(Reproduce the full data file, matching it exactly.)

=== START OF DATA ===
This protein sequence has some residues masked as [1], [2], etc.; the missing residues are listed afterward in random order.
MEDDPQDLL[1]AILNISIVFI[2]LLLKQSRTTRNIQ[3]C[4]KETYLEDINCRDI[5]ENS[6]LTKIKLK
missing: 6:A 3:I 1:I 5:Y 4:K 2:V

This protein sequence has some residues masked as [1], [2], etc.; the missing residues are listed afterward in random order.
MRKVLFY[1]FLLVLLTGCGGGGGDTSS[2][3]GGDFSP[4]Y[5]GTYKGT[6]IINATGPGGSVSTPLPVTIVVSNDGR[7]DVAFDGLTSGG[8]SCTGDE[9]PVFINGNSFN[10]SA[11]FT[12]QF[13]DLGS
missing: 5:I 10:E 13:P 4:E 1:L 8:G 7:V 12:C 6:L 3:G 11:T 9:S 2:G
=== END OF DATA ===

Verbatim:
This protein sequence has some residues masked as [1], [2], etc.; the missing residues are listed afterward in random order.
MEDDPQDLL[1]AILNISIVFI[2]LLLKQSRTTRNIQ[3]C[4]KETYLEDINCRDI[5]ENS[6]LTKIKLK
missing: 6:A 3:I 1:I 5:Y 4:K 2:V

This protein sequence has some residues masked as [1], [2], etc.; the missing residues are listed afterward in random order.
MRKVLFY[1]FLLVLLTGCGGGGGDTSS[2][3]GGDFSP[4]Y[5]GTYKGT[6]IINATGPGGSVSTPLPVTIVVSNDGR[7]DVAFDGLTSGG[8]SCTGDE[9]PVFINGNSFN[10]SA[11]FT[12]QF[13]DLGS
missing: 5:I 10:E 13:P 4:E 1:L 8:G 7:V 12:C 6:L 3:G 11:T 9:S 2:G